After visiting their home, I thought back to my own childhood. My father was also both fun and strict. He had expectations for us but he also played games with us. However, because I constantly felt that I could never measure up to his standards and expectations, I never really enjoyed the game nights. I was always watching my behavior, scared that I would make a wrong move and upset him. I never enjoyed my father because I was always fearing his disapproval.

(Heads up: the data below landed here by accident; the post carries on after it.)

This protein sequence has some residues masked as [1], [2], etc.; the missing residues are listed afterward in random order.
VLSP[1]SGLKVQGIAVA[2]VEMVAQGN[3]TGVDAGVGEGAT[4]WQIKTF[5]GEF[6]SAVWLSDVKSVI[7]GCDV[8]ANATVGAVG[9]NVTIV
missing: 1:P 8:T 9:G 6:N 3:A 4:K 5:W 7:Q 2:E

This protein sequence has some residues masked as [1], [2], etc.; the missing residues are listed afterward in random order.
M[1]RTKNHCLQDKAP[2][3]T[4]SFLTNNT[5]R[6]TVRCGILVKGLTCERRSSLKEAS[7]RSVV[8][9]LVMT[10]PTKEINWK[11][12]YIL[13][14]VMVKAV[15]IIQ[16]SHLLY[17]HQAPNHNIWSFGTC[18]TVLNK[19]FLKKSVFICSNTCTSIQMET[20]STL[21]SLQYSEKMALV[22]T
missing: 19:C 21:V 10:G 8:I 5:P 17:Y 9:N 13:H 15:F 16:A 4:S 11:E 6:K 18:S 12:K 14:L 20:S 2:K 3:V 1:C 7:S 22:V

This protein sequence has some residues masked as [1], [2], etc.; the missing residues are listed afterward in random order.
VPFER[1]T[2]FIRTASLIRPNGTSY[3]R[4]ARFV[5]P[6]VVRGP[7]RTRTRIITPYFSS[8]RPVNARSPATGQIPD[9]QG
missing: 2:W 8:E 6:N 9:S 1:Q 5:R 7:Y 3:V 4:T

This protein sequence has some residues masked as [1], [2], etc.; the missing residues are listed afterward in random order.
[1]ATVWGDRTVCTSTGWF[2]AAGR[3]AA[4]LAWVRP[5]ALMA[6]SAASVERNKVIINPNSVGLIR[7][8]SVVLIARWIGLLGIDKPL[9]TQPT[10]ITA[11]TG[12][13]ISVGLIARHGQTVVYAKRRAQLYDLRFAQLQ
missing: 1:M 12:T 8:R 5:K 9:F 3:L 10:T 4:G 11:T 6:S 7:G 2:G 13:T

Last night, my pastor shared something from Romans that really made the light bulb turn on and illuminated something for me that has been shrouded in darkness for years. We have been going through the book of Romans in our Bible Study and my pastor has done an amazing job spelling out what our problem was prior to Christ and why and how he is the solution to our problem. Then in chapter 5, my pastor shared the verse which he calls the climax of the whole plan. Although it didn’t seem quite climactic, I understood immediately why this was such a big deal. Before I get too excited and run away with myself, here’s the verse in Romans 5:11, “Not only is this so, but we also rejoice in God through our Lord Jesus Christ, through whom we have now received reconciliation.” This is usually one of the verses I’ve called “smile and nod” verses. You know when you’re listening to a speaker who doesn’t make any sense or one you’re having trouble following and in order to be polite you just simply smile and nod? That’s exactly what my reaction was to this verse until my pastor stopped there and talked about enjoying God.